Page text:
If the law of God can be summarized in a positive command, then we consider how to “run to” God rather than merely how to “run from” sin. Life is not primarily about what we avoid, but what we pursue.
As you read through and answer these nine questions, remember God’s patience and timing. There will be some aspects of God’s design that you can engage in immediately. But there will also be ways you want to serve God that will require you to mature more or be equipped before you are prepared to fulfill them. The main thing is to begin to have a vision for life that involves being God’s servant and actively engaging that vision where you are currently equipped.
1. Am I willing to commit my life to whatever God asks of me?
This is a “do not pass go” question. If your answer is “no,” it will bias the answers you give to each subsequent question. Do not get lost in guilt or pretend that your answer is “yes” (both responses would lead you back into sin). Rather, identify the obstacle. What is the cost you are unwilling to pay?
Are there specific things you believe God is asking of you? Be sure to record your thoughts on this question before reflecting on the subsequent questions.
2. What roles have I neglected that God has placed me in?
The first part of being a good steward of one’s life is to fulfill one’s primary roles with excellence. When Paul says in Ephesians 5:17 that we are to “understand what the will of the Lord is,” he goes on to describe God’s design for major life roles (spouse, parent, child, and worker in 5:22-6:9).
3. What are my spiritual gifts?
Stewarding your life for the glory of God involves utilizing the spiritual gifts God has given you. God gives spiritual gifts that coincide with the calling he places on each individual’s life. Read Romans 12:1-8 and I Corinthians 12:1-30. If you need further assistance discerning this, talk to a pastor about taking a spiritual gifts inventory.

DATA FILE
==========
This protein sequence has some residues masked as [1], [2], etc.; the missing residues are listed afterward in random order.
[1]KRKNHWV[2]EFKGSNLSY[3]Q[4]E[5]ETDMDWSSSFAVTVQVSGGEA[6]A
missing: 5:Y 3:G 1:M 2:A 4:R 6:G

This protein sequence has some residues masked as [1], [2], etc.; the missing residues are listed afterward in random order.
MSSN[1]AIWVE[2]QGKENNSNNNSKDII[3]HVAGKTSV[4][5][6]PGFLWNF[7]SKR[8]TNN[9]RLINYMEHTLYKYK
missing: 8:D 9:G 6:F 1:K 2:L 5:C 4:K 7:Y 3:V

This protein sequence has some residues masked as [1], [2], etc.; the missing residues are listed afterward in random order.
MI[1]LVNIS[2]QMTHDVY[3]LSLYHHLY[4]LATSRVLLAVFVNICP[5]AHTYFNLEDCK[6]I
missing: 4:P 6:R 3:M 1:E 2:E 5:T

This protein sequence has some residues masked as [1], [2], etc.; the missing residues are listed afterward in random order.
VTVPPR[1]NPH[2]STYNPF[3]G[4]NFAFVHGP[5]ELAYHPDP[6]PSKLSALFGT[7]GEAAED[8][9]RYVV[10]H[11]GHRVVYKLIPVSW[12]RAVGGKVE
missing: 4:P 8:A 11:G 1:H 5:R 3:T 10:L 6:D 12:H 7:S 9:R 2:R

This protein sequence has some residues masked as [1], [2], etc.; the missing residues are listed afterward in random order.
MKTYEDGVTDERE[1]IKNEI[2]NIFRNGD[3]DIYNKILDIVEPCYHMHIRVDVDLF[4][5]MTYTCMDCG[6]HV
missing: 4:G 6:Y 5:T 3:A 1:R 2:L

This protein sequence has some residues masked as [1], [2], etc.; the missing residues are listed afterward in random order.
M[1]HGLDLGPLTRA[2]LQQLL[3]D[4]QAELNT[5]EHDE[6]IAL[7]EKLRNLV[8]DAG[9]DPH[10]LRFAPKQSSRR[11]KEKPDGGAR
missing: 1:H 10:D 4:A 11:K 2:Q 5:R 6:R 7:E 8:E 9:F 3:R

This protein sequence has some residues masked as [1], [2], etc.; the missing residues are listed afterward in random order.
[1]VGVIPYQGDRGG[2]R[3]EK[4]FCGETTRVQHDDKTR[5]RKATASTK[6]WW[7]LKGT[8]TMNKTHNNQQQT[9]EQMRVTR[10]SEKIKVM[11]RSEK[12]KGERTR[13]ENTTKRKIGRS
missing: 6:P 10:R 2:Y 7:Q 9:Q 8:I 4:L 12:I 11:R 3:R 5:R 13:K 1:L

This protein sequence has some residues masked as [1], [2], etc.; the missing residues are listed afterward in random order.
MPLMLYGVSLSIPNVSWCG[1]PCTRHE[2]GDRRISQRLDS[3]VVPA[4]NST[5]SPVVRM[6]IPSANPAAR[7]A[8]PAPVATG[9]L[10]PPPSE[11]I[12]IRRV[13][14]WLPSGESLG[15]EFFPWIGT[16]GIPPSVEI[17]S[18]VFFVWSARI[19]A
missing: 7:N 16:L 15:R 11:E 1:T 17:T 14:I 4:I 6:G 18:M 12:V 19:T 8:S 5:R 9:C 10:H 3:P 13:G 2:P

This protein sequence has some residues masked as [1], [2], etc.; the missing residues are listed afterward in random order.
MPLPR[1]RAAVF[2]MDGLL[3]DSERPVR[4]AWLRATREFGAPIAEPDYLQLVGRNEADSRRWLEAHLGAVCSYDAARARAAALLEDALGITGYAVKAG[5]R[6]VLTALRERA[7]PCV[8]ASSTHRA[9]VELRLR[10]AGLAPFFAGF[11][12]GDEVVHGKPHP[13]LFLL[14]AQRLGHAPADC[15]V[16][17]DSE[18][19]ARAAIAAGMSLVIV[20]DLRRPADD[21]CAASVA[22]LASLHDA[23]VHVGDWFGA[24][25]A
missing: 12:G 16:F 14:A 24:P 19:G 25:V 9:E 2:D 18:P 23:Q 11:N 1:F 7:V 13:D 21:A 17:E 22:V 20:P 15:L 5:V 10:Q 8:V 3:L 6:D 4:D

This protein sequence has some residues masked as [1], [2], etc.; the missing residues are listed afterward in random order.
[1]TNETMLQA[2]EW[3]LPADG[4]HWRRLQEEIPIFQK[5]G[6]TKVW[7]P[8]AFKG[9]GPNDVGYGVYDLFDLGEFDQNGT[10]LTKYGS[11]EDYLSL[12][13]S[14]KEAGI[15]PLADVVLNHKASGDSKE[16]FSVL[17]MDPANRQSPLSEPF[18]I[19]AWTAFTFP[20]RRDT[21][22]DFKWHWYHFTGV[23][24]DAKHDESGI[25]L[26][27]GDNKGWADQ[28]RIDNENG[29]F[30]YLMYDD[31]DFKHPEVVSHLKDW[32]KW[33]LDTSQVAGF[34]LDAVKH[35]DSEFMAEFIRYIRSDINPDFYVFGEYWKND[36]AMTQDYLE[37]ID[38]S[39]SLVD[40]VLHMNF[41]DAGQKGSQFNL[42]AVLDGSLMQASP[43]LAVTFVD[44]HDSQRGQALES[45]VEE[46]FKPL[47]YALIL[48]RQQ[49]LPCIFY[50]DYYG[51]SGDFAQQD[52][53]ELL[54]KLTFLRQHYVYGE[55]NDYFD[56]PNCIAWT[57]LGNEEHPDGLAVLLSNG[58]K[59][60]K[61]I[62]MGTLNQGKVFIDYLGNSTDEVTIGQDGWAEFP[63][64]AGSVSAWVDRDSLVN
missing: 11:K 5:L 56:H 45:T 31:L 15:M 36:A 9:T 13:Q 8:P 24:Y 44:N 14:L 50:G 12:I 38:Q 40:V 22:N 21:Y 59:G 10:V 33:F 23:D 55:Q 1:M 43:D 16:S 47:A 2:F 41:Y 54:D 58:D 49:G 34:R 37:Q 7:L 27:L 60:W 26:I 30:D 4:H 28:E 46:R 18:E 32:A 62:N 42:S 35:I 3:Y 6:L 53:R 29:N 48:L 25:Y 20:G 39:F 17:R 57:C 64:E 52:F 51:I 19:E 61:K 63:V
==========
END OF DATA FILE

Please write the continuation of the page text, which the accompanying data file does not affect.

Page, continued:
4. For what group of people (age, struggle, career, nation, language, etc.) am I burdened?
From God’s earliest covenant with people his intention was to bless us that we might be a blessing to others (Gen 12:2). Investing your life in those you have a burden for allows you to be others-minded and find joy in it.
5. What am I passionate about?
At this point in the stewardship evaluation, you can begin to see Psalm 37:3-8 fulfilled in your life. What are the God-exalting “delights” in your life (v. 4)? What wholesome things can you give yourself to and you are more energized afterwards than before you started?
6. With what talents or abilities has God blessed me?
These don’t have to be spiritual gifts. Read the amazing description of abilities God gave Bezalel and how he used those abilities to serve God (Exodus 31:1-11). Think through the skills and expertise you have accumulated in your life.
7. What are my unique life experiences?
Both pleasant and unpleasant experiences should be listed. We are sometimes tempted to think that God can only use the good or spiritual experiences of our lives. God is glad to use our successes (Matt. 5:16), but God also delights in displaying his grace by transforming our low points for his glory (2 Cor. 1:3-5).
8. Where do my talents and passions match up with the needs in my church and community?
We should seek to steward our lives in cooperation with our local church. God’s way of blessing and maturing those we serve is through the Body of Christ, the church. By identifying where your gifts, burdens, passions, and abilities fit within or expand your church’s ministries, you are maximizing the impact service can have on those you are seeking to bless.
9. How would God have me bring these things together to glorify him?
This is not a new question, but a summary question. Look back over what you have written in response to the first eight questions. Talk about it with your Christian friends, family, mentor, or pastors. Dedicate a time to prayerfully ask God to give you a sense of direction. Then begin serving as a way to steward your life for God’s glory.
Thank you, Tim Challies and team, for developing the image included in this post.
Photo credit: Shirin Snyder